- Ben Lumley
- Aaron Scheidies, left, is a triathlete who uses CBD products during recovery.
There’s quite a bit of drama in the world of CBD — from local company Folium Biosciences facing lawsuits (see the Indy’s Dec. 18 cover story) from former employees, even as it becomes one of the city’s few publicly traded companies, to class-action suits filed against other large CBD manufacturers, alleging improper labeling. But in a bright spot for the industry, one CBD company has formed a groundbreaking partnership with a national sports team.
USA Triathlon, the national governing body (NGB) based in Colorado Springs, counts Evergreen-based Pure Spectrum among its sponsors as of this fall. It’s the first such partnership between a national sports team and a CBD company.
“We felt strongly that this was … important to our athletes,” says Chuck Menke, USA Triathlon’s chief marketing officer. “If the NGB is endorsing a product, they can feel comfortable putting it in their body.”
Such assurance is important given the stringent testing of athletes to make sure they haven’t used drugs including marijuana, which is closely related to hemp, the plant from which Pure Spectrum’s CBD is derived. The difference: Hemp, along with federally legal CBD products, must contain less than 0.3 percent THC, the substance in cannabis responsible for getting you high.
The World Anti-Doping Agency removed CBD from its list of prohibited substances in 2018. But THC is still on that list, and without federal regulation of CBD products under the federal Food & Drug Administration, products from unscrupulous CBD manufacturers could theoretically contain more THC than they claim — resulting in failed drug tests for athletes.
Studies have shown CBD can help relieve joint and muscle pain from exercise, and can be an effective alternative to anti-inflammatory medications such as ibuprofen. So, it’s gaining recognition as an effective component of an athlete’s regimen.
Still, despite the partnership, many athletes still exercise caution around CBD.
Aaron Scheidies is a triathlete who qualified for the 2016 Paralympics in Rio de Janeiro. Scheidies, who’s training for the Paralympics in Tokyo next year, uses Pure Spectrum’s salve products to help relieve symptoms from a March hip surgery.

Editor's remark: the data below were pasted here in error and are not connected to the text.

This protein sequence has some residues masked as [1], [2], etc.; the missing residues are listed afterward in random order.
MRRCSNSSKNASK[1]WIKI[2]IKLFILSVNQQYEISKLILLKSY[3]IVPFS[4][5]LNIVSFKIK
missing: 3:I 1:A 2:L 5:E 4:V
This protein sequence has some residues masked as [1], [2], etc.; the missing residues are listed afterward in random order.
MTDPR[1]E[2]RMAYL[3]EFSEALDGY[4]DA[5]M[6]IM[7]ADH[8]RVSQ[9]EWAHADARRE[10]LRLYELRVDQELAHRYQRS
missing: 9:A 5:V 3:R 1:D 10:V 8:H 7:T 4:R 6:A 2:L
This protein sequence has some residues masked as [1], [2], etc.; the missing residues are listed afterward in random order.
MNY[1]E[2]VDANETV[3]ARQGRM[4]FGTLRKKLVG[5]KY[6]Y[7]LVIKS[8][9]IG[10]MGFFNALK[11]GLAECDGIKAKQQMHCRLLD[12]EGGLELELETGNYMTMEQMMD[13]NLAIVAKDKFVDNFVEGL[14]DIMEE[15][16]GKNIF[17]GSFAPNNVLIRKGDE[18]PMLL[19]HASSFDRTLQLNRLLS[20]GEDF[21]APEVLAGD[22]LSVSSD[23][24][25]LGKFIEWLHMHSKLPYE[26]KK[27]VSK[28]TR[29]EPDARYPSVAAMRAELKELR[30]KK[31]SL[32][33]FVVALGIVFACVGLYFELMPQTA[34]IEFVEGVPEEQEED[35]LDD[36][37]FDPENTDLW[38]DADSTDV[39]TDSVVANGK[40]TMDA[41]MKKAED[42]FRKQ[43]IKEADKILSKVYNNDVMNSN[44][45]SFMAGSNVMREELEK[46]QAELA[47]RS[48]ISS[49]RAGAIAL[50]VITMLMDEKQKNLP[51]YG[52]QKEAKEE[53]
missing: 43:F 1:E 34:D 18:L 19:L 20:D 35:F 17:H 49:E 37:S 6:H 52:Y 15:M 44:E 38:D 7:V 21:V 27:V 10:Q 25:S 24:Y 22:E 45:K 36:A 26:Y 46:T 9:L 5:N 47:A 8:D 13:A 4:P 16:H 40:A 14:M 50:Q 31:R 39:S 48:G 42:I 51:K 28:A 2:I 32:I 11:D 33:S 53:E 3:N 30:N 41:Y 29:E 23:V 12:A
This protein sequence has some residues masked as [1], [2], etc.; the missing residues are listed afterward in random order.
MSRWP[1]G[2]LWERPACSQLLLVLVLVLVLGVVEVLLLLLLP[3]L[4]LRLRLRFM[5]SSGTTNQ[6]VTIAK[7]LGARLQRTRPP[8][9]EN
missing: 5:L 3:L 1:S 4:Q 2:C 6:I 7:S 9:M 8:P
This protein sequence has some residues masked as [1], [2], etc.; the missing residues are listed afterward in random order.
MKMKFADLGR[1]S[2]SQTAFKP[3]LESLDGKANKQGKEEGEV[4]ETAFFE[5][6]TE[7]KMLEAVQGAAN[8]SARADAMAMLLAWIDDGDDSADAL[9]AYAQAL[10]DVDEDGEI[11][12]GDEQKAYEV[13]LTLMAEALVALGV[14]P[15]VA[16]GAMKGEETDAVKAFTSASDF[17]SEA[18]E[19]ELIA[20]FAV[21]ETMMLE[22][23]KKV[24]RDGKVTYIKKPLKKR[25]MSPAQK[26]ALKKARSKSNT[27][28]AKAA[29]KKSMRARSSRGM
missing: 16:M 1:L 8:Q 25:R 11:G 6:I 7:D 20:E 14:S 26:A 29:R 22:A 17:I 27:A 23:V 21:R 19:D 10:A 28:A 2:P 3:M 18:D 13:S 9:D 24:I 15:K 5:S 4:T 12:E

“I use it for inflammation and discomfort around my hip,” Scheidies says. “It seems to take off, like, kind of the edge of discomfort.”
Scheidies, a physical therapist and internationally renowned athlete who has a hereditary eye condition that greatly restricts his sight, says he hasn’t ingested CBD in a tincture form. If he did, Scheidies says he’d use a product that can ensure stringent testing.
Menke said Pure Spectrum was selected because the company offers a third-party testing process and customers can view an independent lab’s analysis of each batch of CBD product on its website.
That’s important, Menke says, given the mandate that ingesting CBD oil is “not going to trigger a positive drug test.”
Manufacturers of hemp-based CBD have found themselves in a legal gray area of late, with the latest development being class-action lawsuits targeting Boulder-based Charlotte’s Web Holdings and Lakewood-based Infinite Product Company. Plaintiffs accuse the companies of marketing CBD products as dietary supplements, despite FDA policy prohibiting that practice.
Back in November, the FDA sent warning letters to 15 CBD companies it said were violating the Food, Drug, and Cosmetic Act by marketing their products as food supplements.
“Based on the lack of scientific information supporting the safety of CBD in food, the FDA is also indicating today that it cannot conclude that CBD is generally recognized as safe (GRAS) among qualified experts for its use in human or animal food,” the FDA noted in a statement announcing the warning letters.
Other warning letters were sent to companies that the FDA said were advertising CBD as a cure or preventive treatment for disease.
Not all companies have been implicated in those class-action lawsuits and warning letters. Pure Spectrum, for one, has not, and neither has Folium Biosciences, a local company that recently merged with cannabis investment company Australis Capital to become a publicly traded entity on the Canadian stock exchange.
The FDA has said it’s working to clarify a regulatory approach to CBD.
“We’ll continue to monitor the marketplace and take action as needed against companies that violate the law in ways that raise a variety of public health concerns,” Dr. Amy Abernethy, the FDA’s principal deputy commissioner, said in the statement.